With the foregoing as some indication of the business capacity of the appellant directors, and the size and successful character of the brewery corporations, it will be helpful to trace the progress and development of the various companies here involved and the activity of appellants, in arriving at the consideration of the legal questions presented by this appeal. Epstein and Epps did not testify in the case and practically all of the facts which follow come from government witnesses, many of them not on speaking terms with appellants, others, nourishing deep-seated jealousies, animosities, and personal grudges against the accused, and some, refusing even to be interviewed by appellants' counsel.

Prior to the prohibition era in the United States, a corporation known as the Pfeiffer Brewing Company had been engaged in business in Detroit, Michigan. During prohibition, its premises and property were acquired by the State Products Company, a corporation that thereafter carried on the business of manufacturing malt. The stock of this company was owned equally by eight individuals, of whom appellant Epstein was one. After the repeal of the Eighteenth Amendment to the Constitution of the United States and the ending of prohibition, the name of the State Products Company was changed back to the Pfeiffer Brewing Company, with the idea of reentering the brewing business. This plan, however, did not succeed, and in June, 1933, the eight holders of stock resigned as directors and entered an agreement to sell all of their stock holdings to the Dodge company of Chicago, an investment house. About this time, Carleton Smith became associated with the Pfeiffer company as an expert accountant and was elected secretary and treasurer. In the performance of his duties, Smith learned of certain irregularities in the conduct of the financial operations of the Dodge company with respect to the Pfeiffer organization. He immediately reported the situation to the Michigan Securities Commission, which thereupon invalidated further sales of Pfeiffer stock by the Dodge company. Subsequently, the Dodge company defaulted in its purchase payments of the Pfeiffer company, with the result that the premises and property of the Pfeiffer company came back into the hands of the eight stockholders, just where it had been before the sale with the Dodge company had been entered into. However, during the time that the Dodge contract of purchase was in existence, extensive plans had been made for the remodeling of the brewery plant and, as a consequence, the roof and walls of some of the buildings had been torn down pursuant to the plan of rebuilding. When the Dodge company ceased making the payments required for these remodeling operations, the contractors quit the job, leaving the buildings in a half-wrecked, dismantled condition. At this time, the Pfeiffer company was facing bankruptcy.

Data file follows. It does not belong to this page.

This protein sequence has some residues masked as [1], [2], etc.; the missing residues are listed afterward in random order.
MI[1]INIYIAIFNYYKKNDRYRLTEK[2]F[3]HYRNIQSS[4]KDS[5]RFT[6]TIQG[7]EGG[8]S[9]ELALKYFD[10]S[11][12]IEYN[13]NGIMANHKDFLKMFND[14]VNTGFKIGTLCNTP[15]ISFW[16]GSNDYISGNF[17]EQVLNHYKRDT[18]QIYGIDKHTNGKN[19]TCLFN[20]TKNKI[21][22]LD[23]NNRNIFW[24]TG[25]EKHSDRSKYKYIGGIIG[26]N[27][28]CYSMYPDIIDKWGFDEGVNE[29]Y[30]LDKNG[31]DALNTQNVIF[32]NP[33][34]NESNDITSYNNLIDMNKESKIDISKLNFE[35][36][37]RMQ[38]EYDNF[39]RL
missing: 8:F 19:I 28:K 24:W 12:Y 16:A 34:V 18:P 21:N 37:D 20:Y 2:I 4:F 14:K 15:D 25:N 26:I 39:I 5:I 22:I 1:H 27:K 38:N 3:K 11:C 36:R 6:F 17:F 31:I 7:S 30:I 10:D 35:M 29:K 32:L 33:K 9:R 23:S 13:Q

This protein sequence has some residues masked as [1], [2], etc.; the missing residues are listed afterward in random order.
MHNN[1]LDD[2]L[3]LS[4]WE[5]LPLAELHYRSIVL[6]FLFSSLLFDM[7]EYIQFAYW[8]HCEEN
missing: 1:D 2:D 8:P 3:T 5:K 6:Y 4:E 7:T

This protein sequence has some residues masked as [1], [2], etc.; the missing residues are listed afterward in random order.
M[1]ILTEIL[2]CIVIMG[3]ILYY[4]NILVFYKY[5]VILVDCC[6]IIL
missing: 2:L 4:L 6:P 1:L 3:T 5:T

Shortly after this took place, in November, 1933, the board of directors of the Pfeiffer company importuned Epstein to return to the company and take over its active management. He agreed to do this on condition, however, that the other stockholders would sell him their stock interests, and this they agreed to do.